Well, that was a long title.
My mother recently changed her 4-year old Dell Inspiron 4100 for a brand new iMac G5, so I took that old laptop (20 GB hard disk, 256 MB RAM) and, after backing up her data, wiped it completely and reinstalled it with the following configuration:
- Windows 2000 Professional SP4 (I just hate Windows XP, and think that Windows 2000 is the best ever Windows)
- Ubuntu 5.10 “Breezy”
Then I bought a Linksys Wireless-G Notebook Adapter with SpeedBooster, to be able to use my wireless connection at home (in 2002 Dell notebooks did not have wireless LAN adapters by default). Of course, installing it in Windows 2000 was easy, but the difficult part was to have it running in Ubuntu…
Of course I could have taken a look in the web before buying it, but hey, I love living dangerously :)
I am amazed to see that the Ubuntu community keeps trying anything on it, so that I quickly found lots of information about how to make the damn card work. But sometimes that information can be quite misleading.
First of all I found this page in the Ubuntu wiki, that simply says that the WPC54GS is 100% compatible and states “Plug it in, reboot, you’re done”. Sorry to say this guys, but at least in my Ubuntu installation, this did not work.
Then I read somewhere about ndiswrapper, which allows to use native wireless Windows XP drivers directly in any Linux flavor. Yep, the same drivers with those “.inf” files that you use in Windows, you can use them in your Linux installation. Awesome, what can I say.
So this is how I came up with this page about Ubuntu in the ndiswrapper MediaWiki where everything is explained; this page points to another one, where the basic installation procedures are explained in great detail.
This is what I did:
- I installed
ndiswrapper-utilsusing the System -> Administration -> Synaptic Package Manager
- I inserted the CD that came with the card in the laptop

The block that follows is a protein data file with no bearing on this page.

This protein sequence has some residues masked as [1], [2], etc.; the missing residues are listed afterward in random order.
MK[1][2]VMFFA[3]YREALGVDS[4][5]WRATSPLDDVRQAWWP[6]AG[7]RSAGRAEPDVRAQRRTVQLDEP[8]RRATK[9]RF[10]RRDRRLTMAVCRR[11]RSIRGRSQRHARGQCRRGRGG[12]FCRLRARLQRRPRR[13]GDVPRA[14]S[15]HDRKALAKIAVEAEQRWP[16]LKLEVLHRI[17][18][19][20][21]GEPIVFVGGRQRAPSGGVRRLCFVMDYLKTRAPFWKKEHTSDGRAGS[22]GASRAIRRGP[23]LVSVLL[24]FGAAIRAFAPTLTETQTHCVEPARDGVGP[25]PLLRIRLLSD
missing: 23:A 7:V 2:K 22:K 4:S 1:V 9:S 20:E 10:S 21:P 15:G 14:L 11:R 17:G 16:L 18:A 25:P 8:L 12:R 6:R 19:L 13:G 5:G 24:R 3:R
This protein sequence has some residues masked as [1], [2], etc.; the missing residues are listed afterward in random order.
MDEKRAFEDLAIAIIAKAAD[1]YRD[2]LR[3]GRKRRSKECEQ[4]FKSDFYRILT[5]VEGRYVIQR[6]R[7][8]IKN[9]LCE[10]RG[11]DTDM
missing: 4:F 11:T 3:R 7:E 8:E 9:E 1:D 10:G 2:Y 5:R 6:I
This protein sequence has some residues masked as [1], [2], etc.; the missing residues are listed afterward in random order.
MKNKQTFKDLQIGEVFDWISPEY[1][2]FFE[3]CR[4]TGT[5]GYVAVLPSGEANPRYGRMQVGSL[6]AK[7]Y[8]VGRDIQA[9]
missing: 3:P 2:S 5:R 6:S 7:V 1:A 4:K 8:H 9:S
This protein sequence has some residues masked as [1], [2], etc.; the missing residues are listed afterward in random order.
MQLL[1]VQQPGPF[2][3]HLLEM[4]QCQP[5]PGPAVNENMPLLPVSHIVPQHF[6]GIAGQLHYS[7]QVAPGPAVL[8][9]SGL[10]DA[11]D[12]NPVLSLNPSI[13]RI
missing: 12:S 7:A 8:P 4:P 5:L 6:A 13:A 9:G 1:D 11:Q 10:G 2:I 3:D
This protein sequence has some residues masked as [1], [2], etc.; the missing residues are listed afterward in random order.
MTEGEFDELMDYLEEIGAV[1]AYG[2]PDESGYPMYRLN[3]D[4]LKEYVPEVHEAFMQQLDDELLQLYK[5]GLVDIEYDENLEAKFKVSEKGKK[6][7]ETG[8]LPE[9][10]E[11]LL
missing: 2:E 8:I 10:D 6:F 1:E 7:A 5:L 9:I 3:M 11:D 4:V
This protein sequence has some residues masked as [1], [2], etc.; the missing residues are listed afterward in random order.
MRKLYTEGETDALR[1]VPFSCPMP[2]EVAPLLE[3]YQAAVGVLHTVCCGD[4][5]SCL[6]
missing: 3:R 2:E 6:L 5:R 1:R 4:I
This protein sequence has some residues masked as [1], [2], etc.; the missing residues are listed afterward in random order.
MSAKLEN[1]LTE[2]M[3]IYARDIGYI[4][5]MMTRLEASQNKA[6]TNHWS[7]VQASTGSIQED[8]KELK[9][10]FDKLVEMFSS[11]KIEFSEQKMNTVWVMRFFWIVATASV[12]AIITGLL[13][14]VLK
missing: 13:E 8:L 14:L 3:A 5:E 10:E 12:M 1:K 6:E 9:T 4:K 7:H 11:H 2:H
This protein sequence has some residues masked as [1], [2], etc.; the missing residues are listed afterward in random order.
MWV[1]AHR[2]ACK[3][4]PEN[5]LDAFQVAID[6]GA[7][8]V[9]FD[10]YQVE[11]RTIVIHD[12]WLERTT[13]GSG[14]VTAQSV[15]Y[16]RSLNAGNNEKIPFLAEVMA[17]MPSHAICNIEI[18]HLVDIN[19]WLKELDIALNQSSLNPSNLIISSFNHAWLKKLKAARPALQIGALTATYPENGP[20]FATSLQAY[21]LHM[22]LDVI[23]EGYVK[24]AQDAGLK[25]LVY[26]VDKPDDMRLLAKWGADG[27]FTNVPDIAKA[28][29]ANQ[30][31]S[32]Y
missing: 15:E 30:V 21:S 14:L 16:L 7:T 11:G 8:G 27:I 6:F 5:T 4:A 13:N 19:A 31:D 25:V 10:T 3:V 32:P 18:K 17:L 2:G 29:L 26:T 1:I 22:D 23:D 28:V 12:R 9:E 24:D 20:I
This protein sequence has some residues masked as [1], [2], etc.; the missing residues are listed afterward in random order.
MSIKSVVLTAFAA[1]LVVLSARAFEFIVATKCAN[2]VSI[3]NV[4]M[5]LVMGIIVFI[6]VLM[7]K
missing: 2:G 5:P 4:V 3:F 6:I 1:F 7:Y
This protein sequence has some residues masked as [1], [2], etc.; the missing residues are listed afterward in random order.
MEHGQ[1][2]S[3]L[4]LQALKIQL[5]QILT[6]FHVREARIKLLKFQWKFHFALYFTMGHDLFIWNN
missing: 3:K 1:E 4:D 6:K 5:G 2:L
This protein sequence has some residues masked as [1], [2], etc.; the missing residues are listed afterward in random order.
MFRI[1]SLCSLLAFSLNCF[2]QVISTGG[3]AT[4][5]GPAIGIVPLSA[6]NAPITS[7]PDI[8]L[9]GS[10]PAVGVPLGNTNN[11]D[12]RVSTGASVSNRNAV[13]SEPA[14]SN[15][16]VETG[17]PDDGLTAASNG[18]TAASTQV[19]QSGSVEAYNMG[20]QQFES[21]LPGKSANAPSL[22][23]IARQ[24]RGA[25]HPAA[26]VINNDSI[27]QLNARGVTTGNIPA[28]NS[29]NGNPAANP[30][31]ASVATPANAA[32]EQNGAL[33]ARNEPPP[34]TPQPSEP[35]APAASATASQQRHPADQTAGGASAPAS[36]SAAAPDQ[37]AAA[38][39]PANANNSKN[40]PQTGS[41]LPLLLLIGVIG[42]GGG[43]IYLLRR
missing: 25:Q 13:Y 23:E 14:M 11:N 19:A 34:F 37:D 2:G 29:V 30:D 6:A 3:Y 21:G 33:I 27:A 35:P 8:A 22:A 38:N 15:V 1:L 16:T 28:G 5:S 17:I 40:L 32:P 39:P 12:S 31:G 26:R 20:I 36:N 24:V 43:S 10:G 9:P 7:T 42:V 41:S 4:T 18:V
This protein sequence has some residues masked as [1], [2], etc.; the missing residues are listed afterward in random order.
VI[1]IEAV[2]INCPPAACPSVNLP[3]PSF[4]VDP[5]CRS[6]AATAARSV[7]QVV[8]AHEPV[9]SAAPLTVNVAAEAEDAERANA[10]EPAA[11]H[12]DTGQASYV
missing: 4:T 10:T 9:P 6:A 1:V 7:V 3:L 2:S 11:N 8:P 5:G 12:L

- In a terminal window, typed
sudo ndiswrapper -i /cdrom/lsbcmnds.inf(you must be root)
- If everything goes OK, if you type
ndiswrapper -lyou should see the newly installed driver
- Then I typed
sudo ndiswrapper -mto make this driver load every time the machine boots up (that’s what I understood that the thing did… maybe I’m wrong!)
- Then I typed
sudo depmod -a; if no errors appear, then everything is OK
- Then I typed
sudo modprobe ndiswrapperwhich loads the module in memory, right now.
- After that, I opened System -> Administration -> Networking, and found (phew!) that the Wireless network adapter was finally recognized by Ubuntu. I configured it the same way as in Windows (the ESSID of the network, the security type, the credentials), and voilà, my Ubuntu laptop is online!
I had already installed Ubuntu in my G3 iBook (see my previous post) but I must say that I prefer it in this Inspiron laptop rathen than in my iBook. It just feels better, and faster.
Anyway, hope this helps!
Update, 2006-05-01: I have made the card work in Kubuntu as well, check it out! It is slightly more complicated…
Also, thanks to whoever put a link to this page from https://wiki.ubuntu.com/HardwareSupportComponentsWirelessNetworkCards :)
Update, 2006-06-02: I have made the card work in Ubuntu Dapper 6.06 as well, check it out! The trick is to blacklist the default Broadcom driver… ;)